A little while back I went to a Meet Up for a Coursera class that just wrapped up at Northwestern University called, “Content Strategy for Professionals 1: Engaging Audiences for Your Organization”.
The course is lead by Prof. John Lavine and Prof. Candy Lee of Northwestern’s Media Management Center and Part 2 has just started up.
The purpose was to meet the professors, other locals taking the course, and get our burning content strategy questions answered by the experts.
During the discussion, I made an observation about many people who seem most equipped for “Content Strategist” roles at agencies and organizations: Many who find themselves with that title seem to come from journalistic backgrounds working as editors, reporters or even bloggers.
e.g. People who understand narrative. People who know how to get our attention and keep it. People who know their audience.
Underneath the titles are a set of skills and attributes that are pretty consistently found in good content strategist.
I asked our experts what they thought those skills might be. Here’s my attempt at summarizing their response from my perspective.
Most jobs require a degree of critical thinking. That usually boils down to thinking rationally and logically.
For a strategist that means understanding the context of the subject matter and asking the right questions.
But thinking critically is only part of the communication equation. It’s important to understand how to speak to the part of the brain that influences behavior, too. That part isn’t so rational.
Strategist understand when and how to use both languages.
A deep understanding of the audience that you’re communicating with is crucial. What are the top 5 blogs your ideal customer reads? Who are the top 5 people they follow on Twitter? etc.
But what’s more important than understanding them is actually catering to them.
A good strategist is good at focusing on what the customer cares about — not what you’d like them to care about.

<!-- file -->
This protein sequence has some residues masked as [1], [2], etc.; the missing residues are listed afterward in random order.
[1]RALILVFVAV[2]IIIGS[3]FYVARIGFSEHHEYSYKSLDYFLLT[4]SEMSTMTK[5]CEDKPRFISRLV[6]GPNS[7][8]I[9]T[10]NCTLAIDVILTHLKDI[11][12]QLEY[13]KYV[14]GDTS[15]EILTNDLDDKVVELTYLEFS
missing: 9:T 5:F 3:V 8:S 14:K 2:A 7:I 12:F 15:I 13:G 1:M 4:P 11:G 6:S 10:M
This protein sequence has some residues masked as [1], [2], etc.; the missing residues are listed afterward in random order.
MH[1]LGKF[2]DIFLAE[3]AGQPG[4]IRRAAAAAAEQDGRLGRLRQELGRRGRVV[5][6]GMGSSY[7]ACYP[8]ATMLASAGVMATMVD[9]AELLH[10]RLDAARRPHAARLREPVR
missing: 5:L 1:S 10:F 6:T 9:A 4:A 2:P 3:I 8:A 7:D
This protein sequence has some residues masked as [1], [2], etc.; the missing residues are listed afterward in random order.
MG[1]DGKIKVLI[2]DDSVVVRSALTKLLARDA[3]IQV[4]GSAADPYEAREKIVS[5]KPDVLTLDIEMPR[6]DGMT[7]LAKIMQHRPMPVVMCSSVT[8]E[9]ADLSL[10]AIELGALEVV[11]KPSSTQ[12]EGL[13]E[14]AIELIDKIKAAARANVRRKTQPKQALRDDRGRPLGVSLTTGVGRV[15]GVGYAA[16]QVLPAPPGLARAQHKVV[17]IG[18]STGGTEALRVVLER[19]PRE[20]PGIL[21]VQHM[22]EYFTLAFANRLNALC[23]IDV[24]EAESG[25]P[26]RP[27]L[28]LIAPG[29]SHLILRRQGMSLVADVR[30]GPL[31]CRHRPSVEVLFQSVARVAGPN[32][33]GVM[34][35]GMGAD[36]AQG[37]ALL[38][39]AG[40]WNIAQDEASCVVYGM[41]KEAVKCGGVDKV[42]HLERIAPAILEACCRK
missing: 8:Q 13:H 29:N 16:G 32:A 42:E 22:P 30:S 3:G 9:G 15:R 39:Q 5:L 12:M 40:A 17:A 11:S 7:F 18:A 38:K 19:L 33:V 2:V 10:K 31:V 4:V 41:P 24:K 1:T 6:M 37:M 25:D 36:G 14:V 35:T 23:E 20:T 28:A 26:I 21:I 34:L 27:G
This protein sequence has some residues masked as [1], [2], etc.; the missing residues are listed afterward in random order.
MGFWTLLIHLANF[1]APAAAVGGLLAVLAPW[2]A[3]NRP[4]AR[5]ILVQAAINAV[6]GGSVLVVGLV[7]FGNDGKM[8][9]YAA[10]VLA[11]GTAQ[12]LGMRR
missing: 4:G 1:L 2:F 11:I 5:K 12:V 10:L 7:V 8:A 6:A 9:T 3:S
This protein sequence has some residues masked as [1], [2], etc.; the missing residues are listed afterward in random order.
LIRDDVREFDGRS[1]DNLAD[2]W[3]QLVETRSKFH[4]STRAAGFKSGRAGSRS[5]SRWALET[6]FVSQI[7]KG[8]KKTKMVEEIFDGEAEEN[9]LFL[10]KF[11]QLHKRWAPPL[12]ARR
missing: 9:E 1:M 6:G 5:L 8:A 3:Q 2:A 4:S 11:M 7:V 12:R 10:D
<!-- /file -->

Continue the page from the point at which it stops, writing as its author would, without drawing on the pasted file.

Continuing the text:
It’s easy to talk about what you’d like to talk about. And that’s fine, too. But your audience might stop listening.
Firm Grasp of the Written Word
This isn’t just about having aced every grammar course since you first picked up one of those fat pencils — although having good editors eye is imperative, too.
This is about understanding the structure of a good story and how they play out in different mediums.
It’s about being about to tell that story in a way that entertains, inspires, informs or challenges the audience.
Sometimes you have 160 characters and sometimes you have 2,000 words.
A good strategist knows how to strike that balance.
As much as what you’re saying is important, as are the visuals that go along with it.
More so, depending on the audience, the content and the context.
Visuals contribute to conveying the tone. They say things without saying anything.
They can be the magnet that draws someone into your content or pushes them away.
A good strategist understands the role of visuals. And if they can’t create them, they have a good idea of who to hire that can convey what needs conveying.
Managing what you Measure
There’s that old, (somewhat tired) Drucker quote that goes, “if you can’t measure it, you can’t manage it”.
True, but a pool of data without focus on the what’s essential can lead to analysis paralysis.
I guess it’s why they’re called, “KPIs”, KEY performance indicators. But that term shouldn’t be thrown around loosely.
A good strategist is more concerned with what to measure than the idea of measuring.
And what you measure should be tied back to the objectives.
H.G. Wells (September 21, 1866 — August 13, 1946) once said, “Adapt or perish, now as ever, is nature’s inexorable imperative”.
Nothing has changed since he said those words.
In the brave new world of world technology, how we communicate changes faster than GOP candidates positions on foreign policy.
Being able to surf the ever-changing tide as it pertains to the human behavior is important for a good strategist.
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